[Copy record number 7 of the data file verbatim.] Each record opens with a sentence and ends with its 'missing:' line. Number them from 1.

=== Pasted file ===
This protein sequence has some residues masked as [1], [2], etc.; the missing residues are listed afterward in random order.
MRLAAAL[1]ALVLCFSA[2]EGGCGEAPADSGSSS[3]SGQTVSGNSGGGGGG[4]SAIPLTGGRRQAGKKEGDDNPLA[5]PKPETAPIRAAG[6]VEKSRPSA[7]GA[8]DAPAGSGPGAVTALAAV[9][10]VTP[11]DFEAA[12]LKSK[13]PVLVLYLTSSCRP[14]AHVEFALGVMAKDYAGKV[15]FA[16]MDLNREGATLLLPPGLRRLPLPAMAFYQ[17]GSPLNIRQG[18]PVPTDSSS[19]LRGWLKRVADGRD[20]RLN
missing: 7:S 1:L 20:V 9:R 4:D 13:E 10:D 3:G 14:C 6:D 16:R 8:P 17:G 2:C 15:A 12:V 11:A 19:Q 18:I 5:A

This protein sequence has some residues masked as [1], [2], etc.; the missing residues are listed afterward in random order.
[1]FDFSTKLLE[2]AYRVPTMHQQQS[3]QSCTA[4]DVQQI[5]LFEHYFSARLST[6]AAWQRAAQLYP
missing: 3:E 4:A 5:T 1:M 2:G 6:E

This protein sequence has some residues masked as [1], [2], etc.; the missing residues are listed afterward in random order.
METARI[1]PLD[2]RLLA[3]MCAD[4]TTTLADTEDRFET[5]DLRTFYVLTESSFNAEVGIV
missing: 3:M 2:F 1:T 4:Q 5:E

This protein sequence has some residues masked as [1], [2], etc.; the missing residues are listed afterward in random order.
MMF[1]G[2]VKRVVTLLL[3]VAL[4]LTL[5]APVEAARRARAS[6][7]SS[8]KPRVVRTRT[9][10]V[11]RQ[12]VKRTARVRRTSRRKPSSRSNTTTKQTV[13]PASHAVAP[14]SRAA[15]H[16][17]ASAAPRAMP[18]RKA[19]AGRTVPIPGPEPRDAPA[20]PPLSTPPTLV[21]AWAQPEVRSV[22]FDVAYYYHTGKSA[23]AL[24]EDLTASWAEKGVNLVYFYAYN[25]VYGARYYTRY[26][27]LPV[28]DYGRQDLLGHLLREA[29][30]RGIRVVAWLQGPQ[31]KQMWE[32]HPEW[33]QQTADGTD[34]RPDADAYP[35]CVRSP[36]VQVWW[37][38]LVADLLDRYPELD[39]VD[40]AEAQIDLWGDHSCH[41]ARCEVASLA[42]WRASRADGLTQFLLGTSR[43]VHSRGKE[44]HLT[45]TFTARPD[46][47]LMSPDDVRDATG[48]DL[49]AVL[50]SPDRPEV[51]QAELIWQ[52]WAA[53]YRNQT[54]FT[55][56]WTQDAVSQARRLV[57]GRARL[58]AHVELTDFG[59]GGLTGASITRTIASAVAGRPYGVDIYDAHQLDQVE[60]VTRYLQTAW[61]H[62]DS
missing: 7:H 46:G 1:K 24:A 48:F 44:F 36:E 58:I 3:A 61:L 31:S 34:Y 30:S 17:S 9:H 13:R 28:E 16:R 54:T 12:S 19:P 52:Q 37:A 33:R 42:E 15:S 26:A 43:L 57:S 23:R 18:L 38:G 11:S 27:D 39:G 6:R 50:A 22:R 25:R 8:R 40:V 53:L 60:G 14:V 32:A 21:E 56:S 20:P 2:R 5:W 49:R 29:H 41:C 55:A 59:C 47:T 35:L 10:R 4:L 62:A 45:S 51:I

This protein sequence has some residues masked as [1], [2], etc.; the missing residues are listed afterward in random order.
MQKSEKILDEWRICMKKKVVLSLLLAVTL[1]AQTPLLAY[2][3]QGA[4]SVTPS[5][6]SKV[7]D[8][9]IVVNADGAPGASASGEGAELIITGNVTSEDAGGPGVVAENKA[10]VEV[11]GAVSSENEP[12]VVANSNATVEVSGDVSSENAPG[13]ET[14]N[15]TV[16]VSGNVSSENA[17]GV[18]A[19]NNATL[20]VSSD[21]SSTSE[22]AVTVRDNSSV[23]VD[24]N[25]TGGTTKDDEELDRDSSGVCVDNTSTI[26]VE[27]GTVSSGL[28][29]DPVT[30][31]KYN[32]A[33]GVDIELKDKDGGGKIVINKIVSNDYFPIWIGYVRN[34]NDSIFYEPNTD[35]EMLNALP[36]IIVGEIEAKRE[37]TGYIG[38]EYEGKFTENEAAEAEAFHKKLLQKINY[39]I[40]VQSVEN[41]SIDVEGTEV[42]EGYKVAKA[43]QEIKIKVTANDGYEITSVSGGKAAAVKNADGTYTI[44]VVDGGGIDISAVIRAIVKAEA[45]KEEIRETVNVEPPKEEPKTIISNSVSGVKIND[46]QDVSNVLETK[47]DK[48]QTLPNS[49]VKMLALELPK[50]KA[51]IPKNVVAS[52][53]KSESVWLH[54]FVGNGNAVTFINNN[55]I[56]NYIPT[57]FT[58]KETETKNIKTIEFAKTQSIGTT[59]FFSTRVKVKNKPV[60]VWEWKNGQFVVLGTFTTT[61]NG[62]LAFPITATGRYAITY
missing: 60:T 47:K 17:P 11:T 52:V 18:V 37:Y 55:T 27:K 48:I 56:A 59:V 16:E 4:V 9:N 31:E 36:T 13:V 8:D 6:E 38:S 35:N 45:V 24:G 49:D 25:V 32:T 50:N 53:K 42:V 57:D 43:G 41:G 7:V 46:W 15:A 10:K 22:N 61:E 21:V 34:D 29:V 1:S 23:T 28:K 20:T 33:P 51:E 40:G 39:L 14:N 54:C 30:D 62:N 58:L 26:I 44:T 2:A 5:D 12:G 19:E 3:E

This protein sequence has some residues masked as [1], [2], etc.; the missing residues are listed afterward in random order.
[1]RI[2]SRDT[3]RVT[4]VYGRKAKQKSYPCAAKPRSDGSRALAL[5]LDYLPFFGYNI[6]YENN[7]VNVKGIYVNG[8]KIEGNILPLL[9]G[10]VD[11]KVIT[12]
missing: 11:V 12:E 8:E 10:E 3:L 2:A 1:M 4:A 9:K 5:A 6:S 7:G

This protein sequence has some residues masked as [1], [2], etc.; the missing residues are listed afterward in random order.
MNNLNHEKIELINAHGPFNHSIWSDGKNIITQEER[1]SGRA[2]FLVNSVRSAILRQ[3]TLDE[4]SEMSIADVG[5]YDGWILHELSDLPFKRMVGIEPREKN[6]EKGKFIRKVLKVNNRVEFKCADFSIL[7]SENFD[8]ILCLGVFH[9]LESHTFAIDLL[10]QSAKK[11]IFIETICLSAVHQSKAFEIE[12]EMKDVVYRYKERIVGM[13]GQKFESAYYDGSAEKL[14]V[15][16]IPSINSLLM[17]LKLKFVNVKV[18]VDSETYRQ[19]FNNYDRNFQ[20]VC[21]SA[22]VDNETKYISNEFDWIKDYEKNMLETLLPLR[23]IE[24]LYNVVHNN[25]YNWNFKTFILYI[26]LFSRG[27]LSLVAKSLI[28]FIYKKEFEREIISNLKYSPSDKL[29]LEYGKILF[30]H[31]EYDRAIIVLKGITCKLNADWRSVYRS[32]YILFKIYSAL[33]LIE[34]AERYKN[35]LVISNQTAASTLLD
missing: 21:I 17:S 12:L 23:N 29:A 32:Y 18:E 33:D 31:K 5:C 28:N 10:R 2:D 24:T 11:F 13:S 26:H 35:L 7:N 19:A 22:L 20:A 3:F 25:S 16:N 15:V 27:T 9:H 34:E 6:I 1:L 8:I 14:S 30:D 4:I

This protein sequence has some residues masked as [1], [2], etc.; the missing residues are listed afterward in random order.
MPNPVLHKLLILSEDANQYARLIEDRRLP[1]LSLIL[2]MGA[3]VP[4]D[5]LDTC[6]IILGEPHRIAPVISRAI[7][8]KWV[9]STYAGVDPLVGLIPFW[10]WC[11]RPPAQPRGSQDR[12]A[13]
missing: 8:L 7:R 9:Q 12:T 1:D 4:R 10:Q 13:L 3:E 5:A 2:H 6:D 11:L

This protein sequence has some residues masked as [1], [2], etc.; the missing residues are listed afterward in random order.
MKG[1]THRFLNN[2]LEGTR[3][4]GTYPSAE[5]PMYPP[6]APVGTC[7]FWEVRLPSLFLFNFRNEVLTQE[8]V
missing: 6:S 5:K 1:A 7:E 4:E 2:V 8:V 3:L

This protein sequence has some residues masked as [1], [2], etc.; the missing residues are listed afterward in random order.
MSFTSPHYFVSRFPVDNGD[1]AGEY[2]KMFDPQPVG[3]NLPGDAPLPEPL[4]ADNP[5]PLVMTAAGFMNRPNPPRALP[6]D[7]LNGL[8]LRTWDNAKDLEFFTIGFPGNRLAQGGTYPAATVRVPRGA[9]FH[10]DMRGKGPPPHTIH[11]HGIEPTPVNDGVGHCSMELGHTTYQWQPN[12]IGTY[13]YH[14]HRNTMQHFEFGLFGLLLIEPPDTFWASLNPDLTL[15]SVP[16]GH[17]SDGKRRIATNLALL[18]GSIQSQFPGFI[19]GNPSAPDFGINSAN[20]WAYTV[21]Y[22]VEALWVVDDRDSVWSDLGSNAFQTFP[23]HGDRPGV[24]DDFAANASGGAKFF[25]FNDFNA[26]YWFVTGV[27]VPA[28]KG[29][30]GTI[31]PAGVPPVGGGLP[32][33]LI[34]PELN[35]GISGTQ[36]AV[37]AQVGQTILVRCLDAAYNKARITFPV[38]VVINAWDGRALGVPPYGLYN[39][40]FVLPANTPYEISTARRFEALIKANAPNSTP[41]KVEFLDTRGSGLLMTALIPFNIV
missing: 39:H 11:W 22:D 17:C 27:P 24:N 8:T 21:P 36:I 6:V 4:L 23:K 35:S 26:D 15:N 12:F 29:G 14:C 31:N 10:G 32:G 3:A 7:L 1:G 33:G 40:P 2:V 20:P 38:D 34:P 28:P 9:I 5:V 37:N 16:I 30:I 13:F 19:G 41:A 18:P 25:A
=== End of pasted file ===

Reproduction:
This protein sequence has some residues masked as [1], [2], etc.; the missing residues are listed afterward in random order.
MNNLNHEKIELINAHGPFNHSIWSDGKNIITQEER[1]SGRA[2]FLVNSVRSAILRQ[3]TLDE[4]SEMSIADVG[5]YDGWILHELSDLPFKRMVGIEPREKN[6]EKGKFIRKVLKVNNRVEFKCADFSIL[7]SENFD[8]ILCLGVFH[9]LESHTFAIDLL[10]QSAKK[11]IFIETICLSAVHQSKAFEIE[12]EMKDVVYRYKERIVGM[13]GQKFESAYYDGSAEKL[14]V[15][16]IPSINSLLM[17]LKLKFVNVKV[18]VDSETYRQ[19]FNNYDRNFQ[20]VC[21]SA[22]VDNETKYISNEFDWIKDYEKNMLETLLPLR[23]IE[24]LYNVVHNN[25]YNWNFKTFILYI[26]LFSRG[27]LSLVAKSLI[28]FIYKKEFEREIISNLKYSPSDKL[29]LEYGKILF[30]H[31]EYDRAIIVLKGITCKLNADWRSVYRS[32]YILFKIYSAL[33]LIE[34]AERYKN[35]LVISNQTAASTLLD
missing: 21:I 17:S 12:L 23:N 29:A 32:Y 18:E 33:D 31:K 5:C 28:N 10:R 2:D 24:T 11:F 13:S 26:H 35:L 7:N 19:A 22:L 20:A 3:F 25:S 16:N 15:V 27:T 9:H 34:E 6:I 1:L 8:I 14:S 30:D 4:I